I will never, ever be happy that a child dies. You will never hear me say that they are in a “better place” or that there is some grander plan behind said death. And I can only imagine how tough it must be for a parent to lose a child.
What really grinds my gears is when a parent who loses a child goes to great lengths to blame vaccines. It’s one thing to grieve and want to blame something, but it’s another to waste money and resources in order to blame vaccines. This is the story of such a story:
“Rachel French did what most parents do: she took her baby to the doctor to get vaccinated. She was unaware of the associated risks that come along with these drugs and learned the hard way. She lost her adorable son less than three days after he was given eight routine vaccines.”
Of course, anything that happens after vaccination is directly a result of the vaccination, no matter what. At least that’s how anti-vaccine nuts operate in Crosby’s Labyrinth. The story gets really weird further down, but look at this part first:
“Her son’s autopsy report stated he died from asphyxiation from an undetermined cause. There was nothing obstructing his airways, nor did he have any physical signs of trauma at the time of his death.
The medical examiner and detective handling the case did not provide a good enough explanation for Rachel to understand what had happened to her baby. This led Rachel on her own journey to find out the truth. Rachel was told by the doctors that the vaccines had nothing to do with what had happened.
Years later, her lost son came through to her in a dream and eventually helped her uncover the truth. Her own investigation involving a child death investigator and pathologists proved the vaccines were responsible. This is their family’s harrowing story.”
Again, losing a child is horrible, so I’m sure that “Rachel” wanted some evidence that something else, like vaccines, killed her child. It’s not that she was anti-vaccine, per se. After all, the child was vaccinated. But everything just goes flying off the rails after that dream she had:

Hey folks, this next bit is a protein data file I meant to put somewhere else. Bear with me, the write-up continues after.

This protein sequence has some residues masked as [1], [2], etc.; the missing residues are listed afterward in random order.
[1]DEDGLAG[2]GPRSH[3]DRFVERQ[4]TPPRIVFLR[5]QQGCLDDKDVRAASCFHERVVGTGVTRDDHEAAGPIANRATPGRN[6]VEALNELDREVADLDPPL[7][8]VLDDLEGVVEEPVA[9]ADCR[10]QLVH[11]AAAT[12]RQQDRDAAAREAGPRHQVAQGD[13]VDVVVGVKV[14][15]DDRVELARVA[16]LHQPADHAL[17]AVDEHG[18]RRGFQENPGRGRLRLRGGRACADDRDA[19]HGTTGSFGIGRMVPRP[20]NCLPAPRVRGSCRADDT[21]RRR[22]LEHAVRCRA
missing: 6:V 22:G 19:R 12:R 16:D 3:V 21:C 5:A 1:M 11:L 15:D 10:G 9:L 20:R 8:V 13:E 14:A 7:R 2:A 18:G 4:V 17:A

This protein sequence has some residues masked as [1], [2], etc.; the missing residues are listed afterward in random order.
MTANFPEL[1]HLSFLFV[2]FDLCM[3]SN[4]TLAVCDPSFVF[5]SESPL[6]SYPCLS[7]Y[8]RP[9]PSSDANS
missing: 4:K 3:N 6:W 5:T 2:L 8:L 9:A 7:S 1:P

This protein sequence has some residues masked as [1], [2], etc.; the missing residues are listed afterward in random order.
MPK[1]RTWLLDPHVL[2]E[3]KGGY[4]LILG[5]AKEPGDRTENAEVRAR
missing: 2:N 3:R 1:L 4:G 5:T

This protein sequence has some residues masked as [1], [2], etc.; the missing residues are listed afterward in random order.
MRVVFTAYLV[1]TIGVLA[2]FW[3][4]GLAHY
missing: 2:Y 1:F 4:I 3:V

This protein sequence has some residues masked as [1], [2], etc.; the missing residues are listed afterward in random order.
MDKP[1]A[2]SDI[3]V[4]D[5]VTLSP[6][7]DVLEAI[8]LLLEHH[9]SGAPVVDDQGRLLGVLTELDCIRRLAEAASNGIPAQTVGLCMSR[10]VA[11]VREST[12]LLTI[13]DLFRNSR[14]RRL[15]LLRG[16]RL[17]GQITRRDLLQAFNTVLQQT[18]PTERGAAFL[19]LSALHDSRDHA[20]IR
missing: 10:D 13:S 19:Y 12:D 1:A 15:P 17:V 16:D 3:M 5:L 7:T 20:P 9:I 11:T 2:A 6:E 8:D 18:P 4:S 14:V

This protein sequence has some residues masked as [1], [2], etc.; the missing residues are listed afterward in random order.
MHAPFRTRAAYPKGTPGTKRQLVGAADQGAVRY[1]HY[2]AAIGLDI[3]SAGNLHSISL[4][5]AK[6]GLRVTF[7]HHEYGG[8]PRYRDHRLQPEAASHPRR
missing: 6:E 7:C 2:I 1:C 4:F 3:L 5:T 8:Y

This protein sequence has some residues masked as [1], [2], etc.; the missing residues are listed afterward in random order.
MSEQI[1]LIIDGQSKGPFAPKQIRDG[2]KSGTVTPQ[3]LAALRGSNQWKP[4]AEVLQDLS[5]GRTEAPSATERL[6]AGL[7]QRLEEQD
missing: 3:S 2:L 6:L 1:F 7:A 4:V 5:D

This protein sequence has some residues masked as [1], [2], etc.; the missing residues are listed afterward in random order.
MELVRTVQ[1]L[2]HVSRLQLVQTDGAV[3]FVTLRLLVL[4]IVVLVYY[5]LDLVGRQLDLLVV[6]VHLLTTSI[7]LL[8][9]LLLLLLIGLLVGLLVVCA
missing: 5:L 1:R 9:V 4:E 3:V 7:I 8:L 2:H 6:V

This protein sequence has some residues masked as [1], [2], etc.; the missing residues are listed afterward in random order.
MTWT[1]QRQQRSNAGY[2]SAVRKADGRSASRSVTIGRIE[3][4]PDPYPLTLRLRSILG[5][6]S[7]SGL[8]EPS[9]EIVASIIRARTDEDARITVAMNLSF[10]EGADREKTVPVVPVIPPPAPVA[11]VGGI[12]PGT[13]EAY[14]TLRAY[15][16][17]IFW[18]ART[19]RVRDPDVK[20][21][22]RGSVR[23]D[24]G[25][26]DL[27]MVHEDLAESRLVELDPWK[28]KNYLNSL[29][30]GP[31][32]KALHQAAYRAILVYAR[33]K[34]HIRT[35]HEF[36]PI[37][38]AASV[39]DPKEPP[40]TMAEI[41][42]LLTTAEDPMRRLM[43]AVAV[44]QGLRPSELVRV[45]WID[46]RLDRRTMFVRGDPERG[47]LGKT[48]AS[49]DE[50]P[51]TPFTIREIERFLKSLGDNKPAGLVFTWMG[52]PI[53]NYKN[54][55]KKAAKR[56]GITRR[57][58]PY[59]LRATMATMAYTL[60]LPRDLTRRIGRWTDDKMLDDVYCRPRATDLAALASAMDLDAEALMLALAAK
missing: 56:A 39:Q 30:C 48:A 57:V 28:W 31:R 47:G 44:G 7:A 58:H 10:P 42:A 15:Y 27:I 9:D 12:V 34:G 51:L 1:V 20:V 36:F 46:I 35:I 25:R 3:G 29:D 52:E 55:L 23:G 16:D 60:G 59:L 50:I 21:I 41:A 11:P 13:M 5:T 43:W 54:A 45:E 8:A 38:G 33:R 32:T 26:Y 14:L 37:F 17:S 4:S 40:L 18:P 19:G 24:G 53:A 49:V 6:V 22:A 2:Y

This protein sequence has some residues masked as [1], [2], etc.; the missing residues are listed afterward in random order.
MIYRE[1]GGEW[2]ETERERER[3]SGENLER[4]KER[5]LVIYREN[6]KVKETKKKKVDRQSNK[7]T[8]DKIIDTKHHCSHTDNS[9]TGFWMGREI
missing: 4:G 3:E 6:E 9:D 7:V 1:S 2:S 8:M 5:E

“It wasn’t until more than a few years after Danny passed, that I had a weird dream of my son. He came to me in my dream and it is the only dream I know of him being in.
He was just sitting in his bouncy seat and a man’s voice said, “It was the ‘site-o-kin’ storm that killed me.”
I decided to Google the term and found the term cytokine storm.”
And this is where I call bullshit. Our dreams are these very impressive constructs of fantasy and reality created by our brains in order to help us file away memories in a proper manner. Dream help us sort things out that are in our heads bothering us. Without dreams, we’d go crazy in a most literal sense. This statement by Rachel tells us all we need to know. She had more than likely looked up “cytokine storm” in relation to her son’s death, or she read about the cytokine storm somewhere and associated it with her son’s death. In either case, the dream tells us that her brain was in the process of filing the information away. However, because the death of her child was so meaningful, her brain instead associated the two things, leading her to hire “experts” who must have taken her for a chump:
“Danny had blood samples taken when he was twelve months old. On the day of Danny’s well-baby visit two months later, just before he passed, the day he was given that last set of shots, they had to take his blood again because of a previous lab mix-up.
I wasn’t comfortable with the way things were going so I had requested that the samples be sent to a facility for storing.